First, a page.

By Dave Sewell
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French cops ramp up terror as refugee numbers grow in Calais

This article is over 5 years, 9 months old
Issue 2517
Police intimidation is a daily feature for refugees in the ‘jungle’
Police intimidation is a daily feature for refugees in the ‘jungle’ (Pic: Beatrice Lily Lorigan)

A wave of state harassment and the arrival of new refugees are making conditions in the “jungle” shantytown in Calais even more intolerable.

Thousands of refugees who are trying to cross Britain’s border live in the camp. Charities working with them reported last week that the population had hit 9,000 and was projected to pass 10,000 before the end of the month.

This is a new high—despite the demolition of around half the shelters earlier this year.

But for several weeks French police have been raiding the shops, restaurants and bath house built by refugees and charities.

Nikki is a volunteer at the Kids Cafe, providing food and shelter to some of the hundreds of unaccompanied children in the jungle.

She told Socialist Worker, “The police came in here and trampled on me. They confiscated all the kids’ food just as they were about to serve up.

“It’s clear the police don’t want the jungle to be here.”

The local authorities went to court last Wednesday to try and get all the jungle’s “businesses” evicted.

There was a protest outside the hearing in Lille, and another was called at the French embassy in London.

Thousands signed a petition for the Kids’ Cafe to be spared. In the end the court ruled against the evictions. 

It is a small but important victory.

Neha, another volunteer, told the London protest, “There isn’t enough food for all the people in the jungle.

“The French authorities aren’t providing enough, the charities can’t provide enough and people are coming to us hungry.”

Volunteers also provide shelter for dozens of new arrivals to the jungle who would otherwise be outdoors.


Calais volunteer Neha

Calais volunteer Neha (Pic: Guy Smallman)

But the French state is pursuing its campaign of terror. Neha described the horrific violence meted out to one 16 year old refugee.

“They kicked him in the head and stamped on his face—I could hardly recognise him,” she said.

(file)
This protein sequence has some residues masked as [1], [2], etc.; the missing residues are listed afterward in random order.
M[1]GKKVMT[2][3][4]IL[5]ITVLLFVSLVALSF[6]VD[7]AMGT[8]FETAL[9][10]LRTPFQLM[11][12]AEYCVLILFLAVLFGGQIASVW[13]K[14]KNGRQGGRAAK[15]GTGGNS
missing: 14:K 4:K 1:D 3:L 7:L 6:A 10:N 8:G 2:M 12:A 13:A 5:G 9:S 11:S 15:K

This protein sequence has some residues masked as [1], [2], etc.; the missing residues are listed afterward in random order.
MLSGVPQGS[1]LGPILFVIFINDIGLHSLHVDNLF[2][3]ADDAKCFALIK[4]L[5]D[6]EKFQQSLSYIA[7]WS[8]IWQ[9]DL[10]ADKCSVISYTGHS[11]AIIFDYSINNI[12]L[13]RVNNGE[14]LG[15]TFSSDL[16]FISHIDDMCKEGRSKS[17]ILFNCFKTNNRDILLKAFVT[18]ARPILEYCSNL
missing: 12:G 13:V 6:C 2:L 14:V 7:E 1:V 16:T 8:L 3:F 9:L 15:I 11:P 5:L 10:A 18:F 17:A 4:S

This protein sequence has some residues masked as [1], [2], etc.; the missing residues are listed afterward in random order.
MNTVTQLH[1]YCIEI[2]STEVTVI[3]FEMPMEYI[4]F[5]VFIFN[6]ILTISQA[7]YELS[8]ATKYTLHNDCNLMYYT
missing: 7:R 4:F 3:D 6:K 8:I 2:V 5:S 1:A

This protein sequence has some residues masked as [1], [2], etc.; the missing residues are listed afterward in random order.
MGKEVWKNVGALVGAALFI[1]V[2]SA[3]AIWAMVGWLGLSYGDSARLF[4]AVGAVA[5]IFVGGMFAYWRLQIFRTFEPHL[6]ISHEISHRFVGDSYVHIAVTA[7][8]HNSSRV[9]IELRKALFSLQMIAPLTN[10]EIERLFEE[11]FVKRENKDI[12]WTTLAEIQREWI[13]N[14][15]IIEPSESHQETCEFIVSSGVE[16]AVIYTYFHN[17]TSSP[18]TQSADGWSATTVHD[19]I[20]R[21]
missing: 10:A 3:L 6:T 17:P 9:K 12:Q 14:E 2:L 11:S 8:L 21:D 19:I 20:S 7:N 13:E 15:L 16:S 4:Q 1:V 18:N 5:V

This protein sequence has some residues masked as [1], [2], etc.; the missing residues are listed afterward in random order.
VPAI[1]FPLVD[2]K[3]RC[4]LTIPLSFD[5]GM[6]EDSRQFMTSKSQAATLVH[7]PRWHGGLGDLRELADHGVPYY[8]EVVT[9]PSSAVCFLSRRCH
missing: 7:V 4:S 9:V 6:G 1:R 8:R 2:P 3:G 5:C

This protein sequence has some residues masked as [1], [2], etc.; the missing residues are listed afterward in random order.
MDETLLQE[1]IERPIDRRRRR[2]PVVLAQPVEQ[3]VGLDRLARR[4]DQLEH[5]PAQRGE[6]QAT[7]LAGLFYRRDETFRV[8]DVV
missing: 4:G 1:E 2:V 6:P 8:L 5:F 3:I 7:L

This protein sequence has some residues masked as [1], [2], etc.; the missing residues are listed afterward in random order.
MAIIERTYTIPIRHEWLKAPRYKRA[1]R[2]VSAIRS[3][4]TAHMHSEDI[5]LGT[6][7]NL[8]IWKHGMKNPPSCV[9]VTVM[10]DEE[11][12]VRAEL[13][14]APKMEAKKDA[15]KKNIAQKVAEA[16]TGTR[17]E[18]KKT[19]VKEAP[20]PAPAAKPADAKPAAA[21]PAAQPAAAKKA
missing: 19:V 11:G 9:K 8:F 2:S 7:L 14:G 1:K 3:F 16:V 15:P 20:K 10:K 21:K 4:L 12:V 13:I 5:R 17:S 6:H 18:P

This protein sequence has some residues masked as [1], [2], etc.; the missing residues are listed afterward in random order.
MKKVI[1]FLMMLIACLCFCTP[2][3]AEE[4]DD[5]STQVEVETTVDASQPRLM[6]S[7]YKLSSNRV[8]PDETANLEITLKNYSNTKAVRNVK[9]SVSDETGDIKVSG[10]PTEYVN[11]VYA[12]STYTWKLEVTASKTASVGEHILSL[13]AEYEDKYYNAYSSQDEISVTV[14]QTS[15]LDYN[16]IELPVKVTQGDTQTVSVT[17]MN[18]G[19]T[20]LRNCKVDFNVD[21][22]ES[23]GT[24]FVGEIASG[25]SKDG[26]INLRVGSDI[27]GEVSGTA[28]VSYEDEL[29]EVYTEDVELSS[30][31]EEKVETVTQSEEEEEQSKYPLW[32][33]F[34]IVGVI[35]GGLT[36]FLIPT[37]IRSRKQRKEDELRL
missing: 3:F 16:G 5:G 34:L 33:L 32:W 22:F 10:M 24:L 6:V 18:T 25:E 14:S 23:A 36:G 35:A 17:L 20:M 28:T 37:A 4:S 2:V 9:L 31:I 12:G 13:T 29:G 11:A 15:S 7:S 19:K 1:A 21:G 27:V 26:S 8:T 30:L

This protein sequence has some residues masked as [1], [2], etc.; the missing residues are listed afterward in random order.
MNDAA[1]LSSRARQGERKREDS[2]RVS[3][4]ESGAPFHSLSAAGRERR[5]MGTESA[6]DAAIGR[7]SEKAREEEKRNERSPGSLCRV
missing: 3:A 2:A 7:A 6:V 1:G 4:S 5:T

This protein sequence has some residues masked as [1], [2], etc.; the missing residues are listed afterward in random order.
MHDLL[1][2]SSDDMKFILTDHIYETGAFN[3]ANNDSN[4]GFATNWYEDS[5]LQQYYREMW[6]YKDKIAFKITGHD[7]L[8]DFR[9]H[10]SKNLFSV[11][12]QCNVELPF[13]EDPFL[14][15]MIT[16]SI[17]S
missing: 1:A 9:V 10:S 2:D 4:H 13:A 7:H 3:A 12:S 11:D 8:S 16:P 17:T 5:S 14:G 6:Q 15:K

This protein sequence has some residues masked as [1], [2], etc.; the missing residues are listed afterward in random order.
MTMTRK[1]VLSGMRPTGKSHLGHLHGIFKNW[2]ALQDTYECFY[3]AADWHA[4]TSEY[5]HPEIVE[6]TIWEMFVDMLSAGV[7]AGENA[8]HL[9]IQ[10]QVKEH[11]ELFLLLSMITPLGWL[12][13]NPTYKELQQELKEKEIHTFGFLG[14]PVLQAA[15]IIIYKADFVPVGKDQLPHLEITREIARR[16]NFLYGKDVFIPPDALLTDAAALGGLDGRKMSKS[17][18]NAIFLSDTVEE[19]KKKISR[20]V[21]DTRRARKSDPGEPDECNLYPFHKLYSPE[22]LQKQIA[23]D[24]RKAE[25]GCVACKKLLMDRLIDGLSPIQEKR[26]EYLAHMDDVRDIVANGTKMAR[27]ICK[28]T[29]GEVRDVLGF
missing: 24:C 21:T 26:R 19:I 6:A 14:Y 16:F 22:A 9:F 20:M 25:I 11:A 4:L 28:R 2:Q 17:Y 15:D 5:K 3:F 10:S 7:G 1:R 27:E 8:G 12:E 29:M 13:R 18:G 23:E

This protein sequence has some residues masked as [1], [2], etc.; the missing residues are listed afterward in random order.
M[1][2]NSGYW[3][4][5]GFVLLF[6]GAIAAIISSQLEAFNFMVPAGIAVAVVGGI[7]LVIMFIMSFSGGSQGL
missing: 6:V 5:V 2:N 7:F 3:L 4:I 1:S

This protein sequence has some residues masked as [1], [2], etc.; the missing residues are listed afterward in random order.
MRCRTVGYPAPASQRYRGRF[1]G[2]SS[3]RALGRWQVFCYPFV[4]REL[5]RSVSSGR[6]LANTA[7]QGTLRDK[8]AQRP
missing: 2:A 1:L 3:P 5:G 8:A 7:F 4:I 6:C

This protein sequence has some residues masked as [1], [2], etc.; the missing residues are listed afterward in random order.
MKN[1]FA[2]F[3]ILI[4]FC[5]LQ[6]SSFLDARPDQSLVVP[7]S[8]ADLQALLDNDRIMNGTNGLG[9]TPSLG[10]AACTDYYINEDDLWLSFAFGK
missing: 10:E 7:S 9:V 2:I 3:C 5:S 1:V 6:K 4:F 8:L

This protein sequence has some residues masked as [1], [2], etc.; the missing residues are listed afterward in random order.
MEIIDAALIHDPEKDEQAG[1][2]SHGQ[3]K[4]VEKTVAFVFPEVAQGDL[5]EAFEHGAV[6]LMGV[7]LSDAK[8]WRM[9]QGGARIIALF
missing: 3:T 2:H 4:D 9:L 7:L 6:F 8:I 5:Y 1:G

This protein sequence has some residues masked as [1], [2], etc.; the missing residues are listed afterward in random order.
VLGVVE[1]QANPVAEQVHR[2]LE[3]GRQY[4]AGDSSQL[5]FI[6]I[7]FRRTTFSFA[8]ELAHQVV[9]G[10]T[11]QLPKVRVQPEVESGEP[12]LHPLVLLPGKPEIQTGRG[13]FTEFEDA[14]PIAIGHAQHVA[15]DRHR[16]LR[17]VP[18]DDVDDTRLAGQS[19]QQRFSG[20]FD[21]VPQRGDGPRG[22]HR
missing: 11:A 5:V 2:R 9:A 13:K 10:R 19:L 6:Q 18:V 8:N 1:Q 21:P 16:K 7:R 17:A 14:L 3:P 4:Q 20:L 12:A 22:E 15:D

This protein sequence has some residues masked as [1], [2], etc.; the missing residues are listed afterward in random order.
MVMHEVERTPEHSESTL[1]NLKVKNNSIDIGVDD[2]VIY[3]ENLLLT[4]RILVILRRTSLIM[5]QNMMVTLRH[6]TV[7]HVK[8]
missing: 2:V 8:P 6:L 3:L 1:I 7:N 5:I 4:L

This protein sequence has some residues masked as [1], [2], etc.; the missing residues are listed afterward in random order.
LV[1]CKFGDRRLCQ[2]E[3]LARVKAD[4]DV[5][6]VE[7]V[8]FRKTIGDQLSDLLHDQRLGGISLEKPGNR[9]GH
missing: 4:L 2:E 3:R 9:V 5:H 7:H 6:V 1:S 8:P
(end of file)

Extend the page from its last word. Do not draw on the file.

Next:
Teargassing of living areas is now routine and conditions continue to worsen.

A fire last Sunday night tore through around 20 people’s tents and burned down a volunteer-run school.

Refugees and supporters from France and Britain have organised to try and alleviate the jungle’s hardships. The authorities hope that by making refugees’ lives hell they can drive them away—but most have nowhere to go.

The only lasting solution is to open Britain’s border and welcome them.

The London protest went ahead despite the court’s decision.

Up to 50 people called on the British government to implement the Dubs amendment to the Immigration Act.

It calls for refugee children to be brought to Britain.

Teacher Lucy, newly returned from volunteering in Calais, said, “There are 700 children in the jungle who should be here to start school in September.”

Join the demo for refugees

Next month marks one year since the death of three year old Kurdish refugee Aylan Kurdi. His family was fleeing to Europe.

Photos of his body washed up on a beach horrified people across the world.

This year has so far been even deadlier for refugees.

A European Union deal with Turkey, which clamps down on refugees fleeing into Greece, has forced them to take deadlier sea routes.

The crossing from Turkey to Greece is deadly, but the route from North Africa to Italy is much longer and more dangerous.

Shortly after Alyan’s death some 50,000 people marched in London in support of refugees. Another march has been called this year. It is backed by charities, the NUT union and Stand Up to Racism.

It’s vital to keep mobilising against the barbaric border closures that see thousands languishing in Calais or drowning in the Mediterranean.

Solidarity with Refugees—Saturday 17 September, Assemble 12.30pm in Park Lane, central London. More information at

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